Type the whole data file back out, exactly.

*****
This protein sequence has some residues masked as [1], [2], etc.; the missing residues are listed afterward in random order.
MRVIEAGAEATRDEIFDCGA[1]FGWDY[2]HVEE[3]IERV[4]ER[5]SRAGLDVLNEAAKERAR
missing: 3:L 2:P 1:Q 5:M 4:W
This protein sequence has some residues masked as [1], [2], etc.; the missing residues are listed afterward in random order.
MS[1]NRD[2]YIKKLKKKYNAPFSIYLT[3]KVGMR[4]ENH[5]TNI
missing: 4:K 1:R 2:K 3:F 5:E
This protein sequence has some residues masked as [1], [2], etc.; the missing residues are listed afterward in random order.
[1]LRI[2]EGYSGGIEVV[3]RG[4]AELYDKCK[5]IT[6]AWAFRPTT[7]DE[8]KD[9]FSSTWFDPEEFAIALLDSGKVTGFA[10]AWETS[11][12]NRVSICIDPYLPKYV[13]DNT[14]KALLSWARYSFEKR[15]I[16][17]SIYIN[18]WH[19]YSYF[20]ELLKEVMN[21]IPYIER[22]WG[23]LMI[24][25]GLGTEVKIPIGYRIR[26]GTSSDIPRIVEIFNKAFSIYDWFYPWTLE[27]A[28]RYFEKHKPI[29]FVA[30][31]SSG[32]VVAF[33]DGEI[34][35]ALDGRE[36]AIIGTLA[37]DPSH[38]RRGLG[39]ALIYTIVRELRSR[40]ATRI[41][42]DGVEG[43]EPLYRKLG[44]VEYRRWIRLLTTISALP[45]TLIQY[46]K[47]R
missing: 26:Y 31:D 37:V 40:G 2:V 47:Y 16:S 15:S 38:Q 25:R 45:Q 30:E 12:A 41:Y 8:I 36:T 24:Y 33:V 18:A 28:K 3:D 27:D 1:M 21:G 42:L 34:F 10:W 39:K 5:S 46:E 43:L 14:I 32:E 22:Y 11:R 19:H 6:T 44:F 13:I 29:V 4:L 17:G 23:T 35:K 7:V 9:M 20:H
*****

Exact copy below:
This protein sequence has some residues masked as [1], [2], etc.; the missing residues are listed afterward in random order.
MRVIEAGAEATRDEIFDCGA[1]FGWDY[2]HVEE[3]IERV[4]ER[5]SRAGLDVLNEAAKERAR
missing: 3:L 2:P 1:Q 5:M 4:W
This protein sequence has some residues masked as [1], [2], etc.; the missing residues are listed afterward in random order.
MS[1]NRD[2]YIKKLKKKYNAPFSIYLT[3]KVGMR[4]ENH[5]TNI
missing: 4:K 1:R 2:K 3:F 5:E
This protein sequence has some residues masked as [1], [2], etc.; the missing residues are listed afterward in random order.
[1]LRI[2]EGYSGGIEVV[3]RG[4]AELYDKCK[5]IT[6]AWAFRPTT[7]DE[8]KD[9]FSSTWFDPEEFAIALLDSGKVTGFA[10]AWETS[11][12]NRVSICIDPYLPKYV[13]DNT[14]KALLSWARYSFEKR[15]I[16][17]SIYIN[18]WH[19]YSYF[20]ELLKEVMN[21]IPYIER[22]WG[23]LMI[24][25]GLGTEVKIPIGYRIR[26]GTSSDIPRIVEIFNKAFSIYDWFYPWTLE[27]A[28]RYFEKHKPI[29]FVA[30][31]SSG[32]VVAF[33]DGEI[34][35]ALDGRE[36]AIIGTLA[37]DPSH[38]RRGLG[39]ALIYTIVRELRSR[40]ATRI[41][42]DGVEG[43]EPLYRKLG[44]VEYRRWIRLLTTISALP[45]TLIQY[46]K[47]R
missing: 26:Y 31:D 37:V 40:G 2:V 47:Y 16:S 15:S 38:Q 25:R 45:Q 30:E 12:A 41:Y 8:I 36:T 24:Y 33:V 18:A 28:K 3:D 27:D 1:M 21:G 42:L 34:F 10:W 39:K 5:S 46:E 43:L 14:I 32:E 22:Y 11:R 19:H 6:T 44:F 13:I 29:V 4:L 17:G 23:T 35:K 7:V 9:M 20:H